• Second, we absolutely recognize that PART of the purpose of the laws given by God was for dealing with health issues: bacteria and disease spread in a people that did not know have access to our modern physical sciences and hygiene. We must make that point strongly. God told them what He told them, in part, to help them keep from spreading rampant disease amongst the camp of Israel (and later the nation of Israel). The fact is, though, that not all the laws that protected against the spread of disease are limited to that singular application of the text. Let’s take a look…

The Pattern of Redemption (Numbers 19:1-6)

In our last Numbers lesson, we spent time reviewing the incredibly important pattern found in the first part of this chapter. Again, we didn’t spiritualize away the bulls, but showed carefully that writers of the Christian Scriptures dropped back to the explanation of Numbers 19:1-6 to show how Messiah fit a pattern of redemption.

Take a look at the verse to renew our thinking…

Numbers 19:1 Then the LORD spoke to Moses and Aaron, saying, 2 “This is the statute of the law which the LORD has commanded, saying, ‘Speak to the sons of Israel that they bring you an unblemished red heifer in which is no defect [and] on which a yoke has never been placed. 3 You shall give it to Eleazar the priest, and it shall be brought outside the camp and be slaughtered in his presence. 4 Next Eleazar the priest shall take some of its blood with his finger and sprinkle some of its blood toward the front of the tent of meeting seven times. 5 Then the heifer shall be burned in his sight; its hide and its flesh and its blood, with its refuse, shall be burned. 6 The priest shall take cedar wood and hyssop and scarlet [material] and cast it into the midst of the burning heifer.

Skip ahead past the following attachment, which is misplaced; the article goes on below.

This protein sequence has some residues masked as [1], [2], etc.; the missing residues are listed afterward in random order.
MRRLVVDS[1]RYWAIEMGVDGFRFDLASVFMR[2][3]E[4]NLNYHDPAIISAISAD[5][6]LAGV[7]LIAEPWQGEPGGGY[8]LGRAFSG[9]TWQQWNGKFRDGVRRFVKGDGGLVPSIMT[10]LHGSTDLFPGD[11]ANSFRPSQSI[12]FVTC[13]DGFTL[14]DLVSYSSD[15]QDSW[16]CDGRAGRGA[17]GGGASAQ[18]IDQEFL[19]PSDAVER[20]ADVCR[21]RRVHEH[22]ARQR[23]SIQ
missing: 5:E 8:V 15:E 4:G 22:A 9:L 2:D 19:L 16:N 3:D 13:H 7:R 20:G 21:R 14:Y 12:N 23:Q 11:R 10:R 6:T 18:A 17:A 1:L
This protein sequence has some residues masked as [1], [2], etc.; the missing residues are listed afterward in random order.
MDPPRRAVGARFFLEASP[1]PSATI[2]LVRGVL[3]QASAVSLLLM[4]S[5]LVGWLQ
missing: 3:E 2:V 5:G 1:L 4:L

When looking closely at the opening verses of the chapter, we made the points that:

• God defined what sin is and how to fix it. He did it throughout the Bible. Sin isn’t a behavior deemed by popular culture to harm humankind (in their ever-changing and limited moral mindset) – it is the violation of the stated will of the Creator of the Universe. In other words, if you dismiss a personal Creator, you open the floodgates to consensus morality. That is why modern men are swift to dismiss the Creator from the room.